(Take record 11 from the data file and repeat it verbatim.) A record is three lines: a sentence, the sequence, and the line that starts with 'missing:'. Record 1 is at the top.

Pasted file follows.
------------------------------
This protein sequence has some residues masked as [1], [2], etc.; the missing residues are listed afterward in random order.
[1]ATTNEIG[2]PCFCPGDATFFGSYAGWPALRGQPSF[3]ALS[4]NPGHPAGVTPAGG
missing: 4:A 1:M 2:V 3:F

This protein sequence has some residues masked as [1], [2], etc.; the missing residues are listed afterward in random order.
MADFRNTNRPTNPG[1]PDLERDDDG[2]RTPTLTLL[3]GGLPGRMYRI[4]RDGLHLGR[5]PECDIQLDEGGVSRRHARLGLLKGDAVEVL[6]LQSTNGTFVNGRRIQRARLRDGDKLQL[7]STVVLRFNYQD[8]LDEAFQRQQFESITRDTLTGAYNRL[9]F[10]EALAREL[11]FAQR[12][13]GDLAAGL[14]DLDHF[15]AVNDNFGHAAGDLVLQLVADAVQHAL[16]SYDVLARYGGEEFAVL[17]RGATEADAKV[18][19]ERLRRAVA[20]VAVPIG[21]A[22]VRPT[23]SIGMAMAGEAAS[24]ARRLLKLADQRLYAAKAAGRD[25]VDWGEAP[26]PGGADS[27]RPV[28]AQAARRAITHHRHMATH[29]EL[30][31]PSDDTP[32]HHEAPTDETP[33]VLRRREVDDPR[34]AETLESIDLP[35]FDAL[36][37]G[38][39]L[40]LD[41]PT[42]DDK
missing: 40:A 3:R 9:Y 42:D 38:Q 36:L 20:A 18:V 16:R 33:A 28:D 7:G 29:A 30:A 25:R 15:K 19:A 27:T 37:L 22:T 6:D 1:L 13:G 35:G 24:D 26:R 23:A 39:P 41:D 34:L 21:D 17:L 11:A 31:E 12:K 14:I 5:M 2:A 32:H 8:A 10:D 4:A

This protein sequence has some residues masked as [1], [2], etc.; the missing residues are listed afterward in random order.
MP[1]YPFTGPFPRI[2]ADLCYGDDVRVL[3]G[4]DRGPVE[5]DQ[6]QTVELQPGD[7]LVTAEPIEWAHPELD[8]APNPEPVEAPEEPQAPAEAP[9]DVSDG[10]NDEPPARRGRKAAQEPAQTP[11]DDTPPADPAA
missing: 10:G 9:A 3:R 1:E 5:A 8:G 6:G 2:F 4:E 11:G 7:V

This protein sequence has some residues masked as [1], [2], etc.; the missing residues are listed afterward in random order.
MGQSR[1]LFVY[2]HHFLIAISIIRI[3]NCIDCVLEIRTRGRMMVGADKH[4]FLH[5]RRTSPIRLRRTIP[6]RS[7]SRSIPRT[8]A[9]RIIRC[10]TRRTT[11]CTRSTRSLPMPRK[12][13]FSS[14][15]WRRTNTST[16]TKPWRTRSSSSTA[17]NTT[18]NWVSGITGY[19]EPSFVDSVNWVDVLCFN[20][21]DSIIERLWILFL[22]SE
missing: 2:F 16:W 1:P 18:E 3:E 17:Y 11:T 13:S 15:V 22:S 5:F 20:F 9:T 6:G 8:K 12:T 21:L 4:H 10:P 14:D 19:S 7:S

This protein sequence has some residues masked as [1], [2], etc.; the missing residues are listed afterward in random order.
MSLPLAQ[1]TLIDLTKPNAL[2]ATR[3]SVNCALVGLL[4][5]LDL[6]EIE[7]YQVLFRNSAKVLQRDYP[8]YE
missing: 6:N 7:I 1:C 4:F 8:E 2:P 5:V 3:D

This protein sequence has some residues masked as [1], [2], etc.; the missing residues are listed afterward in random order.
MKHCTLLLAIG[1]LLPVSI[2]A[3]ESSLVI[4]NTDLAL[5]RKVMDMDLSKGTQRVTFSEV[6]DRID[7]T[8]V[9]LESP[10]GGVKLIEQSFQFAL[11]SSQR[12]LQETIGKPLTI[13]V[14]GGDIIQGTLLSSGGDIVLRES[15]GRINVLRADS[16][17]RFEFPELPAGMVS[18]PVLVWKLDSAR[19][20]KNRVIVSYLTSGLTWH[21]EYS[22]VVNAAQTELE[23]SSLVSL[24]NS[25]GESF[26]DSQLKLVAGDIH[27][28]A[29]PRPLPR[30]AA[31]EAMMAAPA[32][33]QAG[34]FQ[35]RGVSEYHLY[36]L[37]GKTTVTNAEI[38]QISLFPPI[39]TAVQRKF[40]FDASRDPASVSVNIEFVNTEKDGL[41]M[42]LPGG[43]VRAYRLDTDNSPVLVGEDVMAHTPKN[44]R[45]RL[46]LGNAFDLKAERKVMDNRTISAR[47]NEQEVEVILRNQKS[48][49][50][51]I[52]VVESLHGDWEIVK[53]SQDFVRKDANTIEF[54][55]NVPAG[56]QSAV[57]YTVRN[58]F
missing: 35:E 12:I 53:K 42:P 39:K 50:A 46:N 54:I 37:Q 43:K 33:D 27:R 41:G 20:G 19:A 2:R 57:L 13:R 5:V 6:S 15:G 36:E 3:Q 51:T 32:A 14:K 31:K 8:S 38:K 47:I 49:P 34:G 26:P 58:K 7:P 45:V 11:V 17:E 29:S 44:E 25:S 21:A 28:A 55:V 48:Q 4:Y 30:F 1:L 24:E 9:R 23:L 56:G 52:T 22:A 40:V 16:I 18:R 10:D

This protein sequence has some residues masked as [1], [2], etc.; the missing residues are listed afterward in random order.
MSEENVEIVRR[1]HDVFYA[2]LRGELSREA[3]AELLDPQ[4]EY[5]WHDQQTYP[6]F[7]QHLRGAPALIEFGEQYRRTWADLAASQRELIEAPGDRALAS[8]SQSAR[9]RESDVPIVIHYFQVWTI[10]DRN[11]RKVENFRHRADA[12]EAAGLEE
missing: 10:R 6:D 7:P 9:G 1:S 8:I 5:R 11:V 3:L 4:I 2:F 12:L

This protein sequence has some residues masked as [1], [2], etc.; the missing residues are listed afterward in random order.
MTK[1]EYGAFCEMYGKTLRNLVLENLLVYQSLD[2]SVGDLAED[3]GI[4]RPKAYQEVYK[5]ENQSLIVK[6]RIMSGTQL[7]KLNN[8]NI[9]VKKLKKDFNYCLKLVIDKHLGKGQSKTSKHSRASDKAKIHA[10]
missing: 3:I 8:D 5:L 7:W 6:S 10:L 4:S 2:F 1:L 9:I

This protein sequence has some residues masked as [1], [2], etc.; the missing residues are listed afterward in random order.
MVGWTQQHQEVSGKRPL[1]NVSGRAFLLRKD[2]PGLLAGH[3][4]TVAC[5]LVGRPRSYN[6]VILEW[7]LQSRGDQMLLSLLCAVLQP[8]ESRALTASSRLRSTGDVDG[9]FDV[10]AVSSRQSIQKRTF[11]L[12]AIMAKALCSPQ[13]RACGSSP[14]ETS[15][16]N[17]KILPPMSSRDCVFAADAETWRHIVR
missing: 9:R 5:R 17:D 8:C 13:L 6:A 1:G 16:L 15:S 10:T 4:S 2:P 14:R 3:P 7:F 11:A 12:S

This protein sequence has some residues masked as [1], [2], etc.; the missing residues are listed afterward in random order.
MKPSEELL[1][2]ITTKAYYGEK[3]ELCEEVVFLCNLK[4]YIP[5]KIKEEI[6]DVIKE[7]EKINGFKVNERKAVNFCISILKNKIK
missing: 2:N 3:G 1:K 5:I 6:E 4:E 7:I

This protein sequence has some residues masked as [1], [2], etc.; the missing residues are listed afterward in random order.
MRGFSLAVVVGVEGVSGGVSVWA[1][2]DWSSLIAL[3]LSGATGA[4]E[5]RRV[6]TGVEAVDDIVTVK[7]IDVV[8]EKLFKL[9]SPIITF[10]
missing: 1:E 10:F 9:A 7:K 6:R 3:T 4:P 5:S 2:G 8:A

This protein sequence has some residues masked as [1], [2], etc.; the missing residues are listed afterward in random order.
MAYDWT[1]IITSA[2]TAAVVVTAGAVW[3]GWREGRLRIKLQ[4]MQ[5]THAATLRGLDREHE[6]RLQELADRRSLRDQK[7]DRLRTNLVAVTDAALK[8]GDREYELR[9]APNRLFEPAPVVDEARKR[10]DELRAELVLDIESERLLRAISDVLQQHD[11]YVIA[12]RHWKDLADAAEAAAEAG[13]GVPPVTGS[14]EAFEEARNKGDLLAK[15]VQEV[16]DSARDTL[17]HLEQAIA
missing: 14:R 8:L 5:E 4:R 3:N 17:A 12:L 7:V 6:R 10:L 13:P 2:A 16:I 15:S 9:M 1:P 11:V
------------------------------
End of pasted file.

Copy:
This protein sequence has some residues masked as [1], [2], etc.; the missing residues are listed afterward in random order.
MRGFSLAVVVGVEGVSGGVSVWA[1][2]DWSSLIAL[3]LSGATGA[4]E[5]RRV[6]TGVEAVDDIVTVK[7]IDVV[8]EKLFKL[9]SPIITF[10]
missing: 1:E 10:F 9:A 7:K 6:R 3:T 4:P 5:S 2:G 8:A